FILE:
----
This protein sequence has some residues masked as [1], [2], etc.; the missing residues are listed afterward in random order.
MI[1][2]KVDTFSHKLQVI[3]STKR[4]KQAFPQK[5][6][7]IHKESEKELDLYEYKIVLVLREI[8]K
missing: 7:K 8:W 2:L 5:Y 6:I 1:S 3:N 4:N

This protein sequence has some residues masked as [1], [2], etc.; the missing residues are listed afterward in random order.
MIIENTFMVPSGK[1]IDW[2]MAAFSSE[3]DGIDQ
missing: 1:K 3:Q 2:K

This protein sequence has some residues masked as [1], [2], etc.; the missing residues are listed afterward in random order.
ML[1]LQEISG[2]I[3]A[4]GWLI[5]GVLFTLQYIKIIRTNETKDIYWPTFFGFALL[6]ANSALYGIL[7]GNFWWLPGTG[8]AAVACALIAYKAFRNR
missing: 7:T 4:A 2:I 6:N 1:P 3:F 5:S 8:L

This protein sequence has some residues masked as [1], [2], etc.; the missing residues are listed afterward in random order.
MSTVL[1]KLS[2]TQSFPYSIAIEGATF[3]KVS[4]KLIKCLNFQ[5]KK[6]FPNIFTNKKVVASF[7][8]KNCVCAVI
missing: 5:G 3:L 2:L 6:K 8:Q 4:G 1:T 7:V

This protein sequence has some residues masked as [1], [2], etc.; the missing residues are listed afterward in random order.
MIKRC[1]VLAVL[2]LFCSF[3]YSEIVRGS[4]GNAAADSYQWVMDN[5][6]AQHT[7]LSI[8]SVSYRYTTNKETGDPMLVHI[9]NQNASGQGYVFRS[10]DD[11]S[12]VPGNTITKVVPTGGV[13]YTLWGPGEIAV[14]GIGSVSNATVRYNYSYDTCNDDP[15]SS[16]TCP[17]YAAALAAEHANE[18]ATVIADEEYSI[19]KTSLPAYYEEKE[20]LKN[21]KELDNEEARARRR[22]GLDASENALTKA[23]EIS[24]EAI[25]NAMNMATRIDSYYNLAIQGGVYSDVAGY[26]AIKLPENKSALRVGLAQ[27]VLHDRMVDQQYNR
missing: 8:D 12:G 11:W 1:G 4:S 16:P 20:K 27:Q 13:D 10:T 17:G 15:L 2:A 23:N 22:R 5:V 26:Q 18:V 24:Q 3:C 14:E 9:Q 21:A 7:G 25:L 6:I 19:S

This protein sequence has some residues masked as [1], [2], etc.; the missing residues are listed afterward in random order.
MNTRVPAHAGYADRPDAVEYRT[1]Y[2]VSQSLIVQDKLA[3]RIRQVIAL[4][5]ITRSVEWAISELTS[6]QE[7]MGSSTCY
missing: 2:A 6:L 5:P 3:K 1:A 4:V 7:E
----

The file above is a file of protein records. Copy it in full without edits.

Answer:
This protein sequence has some residues masked as [1], [2], etc.; the missing residues are listed afterward in random order.
MI[1][2]KVDTFSHKLQVI[3]STKR[4]KQAFPQK[5][6][7]IHKESEKELDLYEYKIVLVLREI[8]K
missing: 7:K 8:W 2:L 5:Y 6:I 1:S 3:N 4:N

This protein sequence has some residues masked as [1], [2], etc.; the missing residues are listed afterward in random order.
MIIENTFMVPSGK[1]IDW[2]MAAFSSE[3]DGIDQ
missing: 1:K 3:Q 2:K

This protein sequence has some residues masked as [1], [2], etc.; the missing residues are listed afterward in random order.
ML[1]LQEISG[2]I[3]A[4]GWLI[5]GVLFTLQYIKIIRTNETKDIYWPTFFGFALL[6]ANSALYGIL[7]GNFWWLPGTG[8]AAVACALIAYKAFRNR
missing: 7:T 4:A 2:I 6:N 1:P 3:F 5:S 8:L

This protein sequence has some residues masked as [1], [2], etc.; the missing residues are listed afterward in random order.
MSTVL[1]KLS[2]TQSFPYSIAIEGATF[3]KVS[4]KLIKCLNFQ[5]KK[6]FPNIFTNKKVVASF[7][8]KNCVCAVI
missing: 5:G 3:L 2:L 6:K 8:Q 4:G 1:T 7:V

This protein sequence has some residues masked as [1], [2], etc.; the missing residues are listed afterward in random order.
MIKRC[1]VLAVL[2]LFCSF[3]YSEIVRGS[4]GNAAADSYQWVMDN[5][6]AQHT[7]LSI[8]SVSYRYTTNKETGDPMLVHI[9]NQNASGQGYVFRS[10]DD[11]S[12]VPGNTITKVVPTGGV[13]YTLWGPGEIAV[14]GIGSVSNATVRYNYSYDTCNDDP[15]SS[16]TCP[17]YAAALAAEHANE[18]ATVIADEEYSI[19]KTSLPAYYEEKE[20]LKN[21]KELDNEEARARRR[22]GLDASENALTKA[23]EIS[24]EAI[25]NAMNMATRIDSYYNLAIQGGVYSDVAGY[26]AIKLPENKSALRVGLAQ[27]VLHDRMVDQQYNR
missing: 8:D 12:G 11:W 1:G 4:S 16:P 20:K 27:Q 13:D 10:T 17:G 15:L 2:A 23:N 22:R 5:V 26:Q 18:V 24:Q 3:C 14:E 9:Q 21:A 7:G 25:L 6:I 19:S

This protein sequence has some residues masked as [1], [2], etc.; the missing residues are listed afterward in random order.
MNTRVPAHAGYADRPDAVEYRT[1]Y[2]VSQSLIVQDKLA[3]RIRQVIAL[4][5]ITRSVEWAISELTS[6]QE[7]MGSSTCY
missing: 2:A 6:L 5:P 3:K 1:A 4:V 7:E